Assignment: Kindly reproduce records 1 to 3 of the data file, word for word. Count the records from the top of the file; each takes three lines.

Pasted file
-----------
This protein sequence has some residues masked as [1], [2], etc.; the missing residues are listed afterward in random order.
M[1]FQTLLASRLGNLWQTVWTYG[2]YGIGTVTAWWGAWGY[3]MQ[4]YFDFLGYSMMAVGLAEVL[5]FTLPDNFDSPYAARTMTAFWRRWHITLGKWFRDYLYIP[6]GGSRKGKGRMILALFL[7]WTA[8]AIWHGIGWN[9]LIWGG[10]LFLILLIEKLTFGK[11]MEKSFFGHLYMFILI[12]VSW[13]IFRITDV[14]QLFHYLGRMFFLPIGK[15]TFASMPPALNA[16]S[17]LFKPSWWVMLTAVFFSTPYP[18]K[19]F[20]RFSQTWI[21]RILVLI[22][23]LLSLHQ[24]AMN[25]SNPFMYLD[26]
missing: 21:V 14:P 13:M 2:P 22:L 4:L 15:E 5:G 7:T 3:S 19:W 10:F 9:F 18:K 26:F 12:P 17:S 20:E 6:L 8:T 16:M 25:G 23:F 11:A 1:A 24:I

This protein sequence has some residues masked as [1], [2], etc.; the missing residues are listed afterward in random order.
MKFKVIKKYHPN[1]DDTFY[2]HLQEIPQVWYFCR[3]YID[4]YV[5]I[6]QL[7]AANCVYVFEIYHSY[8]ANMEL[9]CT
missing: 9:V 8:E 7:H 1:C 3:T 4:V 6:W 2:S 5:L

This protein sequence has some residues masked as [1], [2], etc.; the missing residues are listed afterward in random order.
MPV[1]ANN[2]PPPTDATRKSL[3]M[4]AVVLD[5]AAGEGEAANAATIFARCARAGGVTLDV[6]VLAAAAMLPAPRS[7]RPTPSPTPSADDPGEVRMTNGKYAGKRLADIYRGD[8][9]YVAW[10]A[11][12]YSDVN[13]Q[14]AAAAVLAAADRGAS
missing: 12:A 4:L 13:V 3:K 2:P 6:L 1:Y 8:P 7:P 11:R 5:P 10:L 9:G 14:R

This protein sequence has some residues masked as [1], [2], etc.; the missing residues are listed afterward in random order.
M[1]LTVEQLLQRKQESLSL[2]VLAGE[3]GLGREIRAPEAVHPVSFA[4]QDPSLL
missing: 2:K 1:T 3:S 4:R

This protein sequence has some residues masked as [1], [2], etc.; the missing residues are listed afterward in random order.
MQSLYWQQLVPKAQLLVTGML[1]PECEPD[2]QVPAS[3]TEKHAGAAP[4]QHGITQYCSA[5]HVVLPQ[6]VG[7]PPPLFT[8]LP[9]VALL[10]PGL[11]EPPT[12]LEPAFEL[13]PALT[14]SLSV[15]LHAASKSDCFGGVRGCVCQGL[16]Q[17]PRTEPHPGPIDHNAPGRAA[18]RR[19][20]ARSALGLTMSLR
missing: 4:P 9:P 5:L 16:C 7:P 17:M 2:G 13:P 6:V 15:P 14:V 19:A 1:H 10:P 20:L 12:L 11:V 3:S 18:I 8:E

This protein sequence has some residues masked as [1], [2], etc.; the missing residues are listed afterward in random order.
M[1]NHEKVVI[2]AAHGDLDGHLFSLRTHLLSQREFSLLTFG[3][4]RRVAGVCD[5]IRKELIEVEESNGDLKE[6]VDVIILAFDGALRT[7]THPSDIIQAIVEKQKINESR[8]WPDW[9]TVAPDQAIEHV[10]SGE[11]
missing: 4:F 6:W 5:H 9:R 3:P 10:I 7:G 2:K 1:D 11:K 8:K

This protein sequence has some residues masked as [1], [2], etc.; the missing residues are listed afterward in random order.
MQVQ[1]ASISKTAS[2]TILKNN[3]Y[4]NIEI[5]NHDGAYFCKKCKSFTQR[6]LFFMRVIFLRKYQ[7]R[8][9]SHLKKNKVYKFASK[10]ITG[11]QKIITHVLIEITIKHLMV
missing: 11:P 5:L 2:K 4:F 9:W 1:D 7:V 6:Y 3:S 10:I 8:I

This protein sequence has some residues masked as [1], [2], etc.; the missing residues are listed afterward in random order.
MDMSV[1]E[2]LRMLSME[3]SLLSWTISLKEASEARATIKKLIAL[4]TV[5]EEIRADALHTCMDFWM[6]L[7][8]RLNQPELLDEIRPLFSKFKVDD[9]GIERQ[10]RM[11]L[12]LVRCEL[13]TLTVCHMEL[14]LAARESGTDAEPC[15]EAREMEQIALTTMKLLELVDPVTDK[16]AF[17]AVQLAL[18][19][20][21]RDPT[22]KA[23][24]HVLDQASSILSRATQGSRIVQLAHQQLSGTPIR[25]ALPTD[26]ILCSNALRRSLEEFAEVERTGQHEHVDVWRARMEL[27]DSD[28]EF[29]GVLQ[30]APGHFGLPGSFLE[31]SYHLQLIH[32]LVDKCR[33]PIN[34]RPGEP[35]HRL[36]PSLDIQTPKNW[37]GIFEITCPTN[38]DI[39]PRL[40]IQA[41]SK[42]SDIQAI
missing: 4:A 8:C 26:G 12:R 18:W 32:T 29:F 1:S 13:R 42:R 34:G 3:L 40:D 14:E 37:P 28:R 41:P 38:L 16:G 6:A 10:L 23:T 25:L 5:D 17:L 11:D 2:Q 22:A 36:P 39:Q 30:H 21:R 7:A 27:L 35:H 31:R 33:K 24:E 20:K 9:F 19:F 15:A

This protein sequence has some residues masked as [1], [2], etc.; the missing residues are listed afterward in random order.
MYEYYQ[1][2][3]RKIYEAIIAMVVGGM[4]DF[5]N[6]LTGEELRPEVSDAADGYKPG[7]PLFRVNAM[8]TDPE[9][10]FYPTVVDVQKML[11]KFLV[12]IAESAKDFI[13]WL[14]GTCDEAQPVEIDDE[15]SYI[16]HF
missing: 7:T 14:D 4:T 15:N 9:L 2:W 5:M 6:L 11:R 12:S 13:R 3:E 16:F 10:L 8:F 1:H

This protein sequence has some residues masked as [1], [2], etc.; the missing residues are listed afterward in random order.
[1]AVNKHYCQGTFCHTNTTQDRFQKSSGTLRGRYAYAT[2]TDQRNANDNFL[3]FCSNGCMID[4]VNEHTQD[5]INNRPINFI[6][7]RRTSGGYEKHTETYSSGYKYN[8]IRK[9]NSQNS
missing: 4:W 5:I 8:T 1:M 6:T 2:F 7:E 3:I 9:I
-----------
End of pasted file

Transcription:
This protein sequence has some residues masked as [1], [2], etc.; the missing residues are listed afterward in random order.
M[1]FQTLLASRLGNLWQTVWTYG[2]YGIGTVTAWWGAWGY[3]MQ[4]YFDFLGYSMMAVGLAEVL[5]FTLPDNFDSPYAARTMTAFWRRWHITLGKWFRDYLYIP[6]GGSRKGKGRMILALFL[7]WTA[8]AIWHGIGWN[9]LIWGG[10]LFLILLIEKLTFGK[11]MEKSFFGHLYMFILI[12]VSW[13]IFRITDV[14]QLFHYLGRMFFLPIGK[15]TFASMPPALNA[16]S[17]LFKPSWWVMLTAVFFSTPYP[18]K[19]F[20]RFSQTWI[21]RILVLI[22][23]LLSLHQ[24]AMN[25]SNPFMYLD[26]
missing: 21:V 14:P 13:M 2:P 22:L 4:L 15:E 5:G 7:T 3:S 19:W 10:F 9:F 18:K 26:F 12:P 17:S 20:E 6:L 8:T 16:M 25:G 23:F 11:A 1:A 24:I

This protein sequence has some residues masked as [1], [2], etc.; the missing residues are listed afterward in random order.
MKFKVIKKYHPN[1]DDTFY[2]HLQEIPQVWYFCR[3]YID[4]YV[5]I[6]QL[7]AANCVYVFEIYHSY[8]ANMEL[9]CT
missing: 9:V 8:E 7:H 1:C 3:T 4:V 6:W 2:S 5:L

This protein sequence has some residues masked as [1], [2], etc.; the missing residues are listed afterward in random order.
MPV[1]ANN[2]PPPTDATRKSL[3]M[4]AVVLD[5]AAGEGEAANAATIFARCARAGGVTLDV[6]VLAAAAMLPAPRS[7]RPTPSPTPSADDPGEVRMTNGKYAGKRLADIYRGD[8][9]YVAW[10]A[11][12]YSDVN[13]Q[14]AAAAVLAAADRGAS
missing: 12:A 4:L 13:V 3:K 2:P 6:L 1:Y 8:P 7:P 11:R 5:P 10:L 9:G 14:R